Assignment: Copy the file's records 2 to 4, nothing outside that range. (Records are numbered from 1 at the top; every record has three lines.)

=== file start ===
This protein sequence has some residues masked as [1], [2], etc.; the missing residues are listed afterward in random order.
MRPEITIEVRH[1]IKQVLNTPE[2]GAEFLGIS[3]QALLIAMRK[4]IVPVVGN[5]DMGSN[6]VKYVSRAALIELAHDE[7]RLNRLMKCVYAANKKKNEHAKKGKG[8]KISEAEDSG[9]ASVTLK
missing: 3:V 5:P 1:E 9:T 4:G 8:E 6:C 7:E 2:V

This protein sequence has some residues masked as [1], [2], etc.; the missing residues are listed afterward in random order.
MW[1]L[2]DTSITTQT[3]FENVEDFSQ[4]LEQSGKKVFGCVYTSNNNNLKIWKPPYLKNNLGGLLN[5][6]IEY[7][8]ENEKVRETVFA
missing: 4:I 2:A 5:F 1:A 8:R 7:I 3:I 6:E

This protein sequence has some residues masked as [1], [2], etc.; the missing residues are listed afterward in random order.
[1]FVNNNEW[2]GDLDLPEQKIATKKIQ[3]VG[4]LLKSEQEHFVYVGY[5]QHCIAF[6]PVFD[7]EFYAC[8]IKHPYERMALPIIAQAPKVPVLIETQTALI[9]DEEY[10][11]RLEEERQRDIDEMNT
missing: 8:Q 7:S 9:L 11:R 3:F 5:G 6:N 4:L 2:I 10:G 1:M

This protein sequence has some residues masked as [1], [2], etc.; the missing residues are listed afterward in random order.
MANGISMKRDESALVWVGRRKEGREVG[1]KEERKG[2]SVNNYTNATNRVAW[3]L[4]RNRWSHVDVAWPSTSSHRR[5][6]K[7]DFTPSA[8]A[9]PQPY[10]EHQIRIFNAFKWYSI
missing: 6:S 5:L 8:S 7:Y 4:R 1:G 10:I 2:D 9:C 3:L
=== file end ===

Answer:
This protein sequence has some residues masked as [1], [2], etc.; the missing residues are listed afterward in random order.
MW[1]L[2]DTSITTQT[3]FENVEDFSQ[4]LEQSGKKVFGCVYTSNNNNLKIWKPPYLKNNLGGLLN[5][6]IEY[7][8]ENEKVRETVFA
missing: 4:I 2:A 5:F 1:A 8:R 7:I 3:I 6:E

This protein sequence has some residues masked as [1], [2], etc.; the missing residues are listed afterward in random order.
[1]FVNNNEW[2]GDLDLPEQKIATKKIQ[3]VG[4]LLKSEQEHFVYVGY[5]QHCIAF[6]PVFD[7]EFYAC[8]IKHPYERMALPIIAQAPKVPVLIETQTALI[9]DEEY[10][11]RLEEERQRDIDEMNT
missing: 8:Q 7:S 9:L 11:R 3:F 5:G 6:N 4:L 2:I 10:G 1:M

This protein sequence has some residues masked as [1], [2], etc.; the missing residues are listed afterward in random order.
MANGISMKRDESALVWVGRRKEGREVG[1]KEERKG[2]SVNNYTNATNRVAW[3]L[4]RNRWSHVDVAWPSTSSHRR[5][6]K[7]DFTPSA[8]A[9]PQPY[10]EHQIRIFNAFKWYSI
missing: 6:S 5:L 8:S 7:Y 4:R 1:G 10:I 2:D 9:C 3:L